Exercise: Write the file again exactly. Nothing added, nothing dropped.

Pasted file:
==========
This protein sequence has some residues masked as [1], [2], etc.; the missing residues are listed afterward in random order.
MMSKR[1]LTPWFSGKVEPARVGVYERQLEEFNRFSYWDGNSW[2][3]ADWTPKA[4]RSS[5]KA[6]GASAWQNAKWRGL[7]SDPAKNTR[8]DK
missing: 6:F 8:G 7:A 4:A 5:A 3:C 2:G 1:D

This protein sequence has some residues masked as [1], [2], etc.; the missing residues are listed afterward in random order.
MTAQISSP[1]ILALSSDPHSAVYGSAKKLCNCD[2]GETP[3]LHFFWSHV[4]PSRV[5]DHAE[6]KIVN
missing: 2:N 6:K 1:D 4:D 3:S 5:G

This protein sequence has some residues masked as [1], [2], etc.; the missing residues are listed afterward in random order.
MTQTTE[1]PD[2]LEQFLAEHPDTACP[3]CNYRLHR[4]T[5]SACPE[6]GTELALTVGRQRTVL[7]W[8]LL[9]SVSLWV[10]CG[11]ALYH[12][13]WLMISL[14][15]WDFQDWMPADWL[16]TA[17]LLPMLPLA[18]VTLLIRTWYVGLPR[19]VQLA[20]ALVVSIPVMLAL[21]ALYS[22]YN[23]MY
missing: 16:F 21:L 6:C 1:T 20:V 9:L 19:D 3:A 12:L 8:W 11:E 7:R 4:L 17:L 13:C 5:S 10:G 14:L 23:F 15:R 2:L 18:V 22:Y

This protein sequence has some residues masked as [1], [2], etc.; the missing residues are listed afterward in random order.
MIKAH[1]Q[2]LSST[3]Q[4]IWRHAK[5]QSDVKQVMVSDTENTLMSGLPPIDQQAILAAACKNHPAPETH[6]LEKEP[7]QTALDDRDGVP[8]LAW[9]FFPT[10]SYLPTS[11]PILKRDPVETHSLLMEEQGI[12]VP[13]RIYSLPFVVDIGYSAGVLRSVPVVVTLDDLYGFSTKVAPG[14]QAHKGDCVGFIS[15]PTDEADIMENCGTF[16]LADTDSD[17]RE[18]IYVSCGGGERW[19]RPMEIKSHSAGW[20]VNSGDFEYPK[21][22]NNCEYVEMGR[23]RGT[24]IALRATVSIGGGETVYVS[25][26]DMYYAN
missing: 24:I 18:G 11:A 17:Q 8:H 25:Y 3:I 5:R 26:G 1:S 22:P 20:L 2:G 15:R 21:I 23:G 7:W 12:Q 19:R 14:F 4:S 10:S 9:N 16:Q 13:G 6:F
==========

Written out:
This protein sequence has some residues masked as [1], [2], etc.; the missing residues are listed afterward in random order.
MMSKR[1]LTPWFSGKVEPARVGVYERQLEEFNRFSYWDGNSW[2][3]ADWTPKA[4]RSS[5]KA[6]GASAWQNAKWRGL[7]SDPAKNTR[8]DK
missing: 6:F 8:G 7:A 4:A 5:A 3:C 2:G 1:D

This protein sequence has some residues masked as [1], [2], etc.; the missing residues are listed afterward in random order.
MTAQISSP[1]ILALSSDPHSAVYGSAKKLCNCD[2]GETP[3]LHFFWSHV[4]PSRV[5]DHAE[6]KIVN
missing: 2:N 6:K 1:D 4:D 3:S 5:G

This protein sequence has some residues masked as [1], [2], etc.; the missing residues are listed afterward in random order.
MTQTTE[1]PD[2]LEQFLAEHPDTACP[3]CNYRLHR[4]T[5]SACPE[6]GTELALTVGRQRTVL[7]W[8]LL[9]SVSLWV[10]CG[11]ALYH[12][13]WLMISL[14][15]WDFQDWMPADWL[16]TA[17]LLPMLPLA[18]VTLLIRTWYVGLPR[19]VQLA[20]ALVVSIPVMLAL[21]ALYS[22]YN[23]MY
missing: 16:F 21:L 6:C 1:T 20:V 9:L 19:D 3:A 12:L 8:W 11:E 7:R 4:L 17:L 13:C 5:S 10:G 14:L 23:F 15:R 2:L 18:V 22:Y

This protein sequence has some residues masked as [1], [2], etc.; the missing residues are listed afterward in random order.
MIKAH[1]Q[2]LSST[3]Q[4]IWRHAK[5]QSDVKQVMVSDTENTLMSGLPPIDQQAILAAACKNHPAPETH[6]LEKEP[7]QTALDDRDGVP[8]LAW[9]FFPT[10]SYLPTS[11]PILKRDPVETHSLLMEEQGI[12]VP[13]RIYSLPFVVDIGYSAGVLRSVPVVVTLDDLYGFSTKVAPG[14]QAHKGDCVGFIS[15]PTDEADIMENCGTF[16]LADTDSD[17]RE[18]IYVSCGGGERW[19]RPMEIKSHSAGW[20]VNSGDFEYPK[21][22]NNCEYVEMGR[23]RGT[24]IALRATVSIGGGETVYVS[25][26]DMYYAN
missing: 24:I 18:G 11:A 17:Q 8:H 25:Y 3:I 5:R 26:G 1:S 22:P 20:L 2:G 15:R 21:I 23:G 7:W 12:Q 19:R 14:F 4:S 10:S 9:N 16:Q 13:G 6:F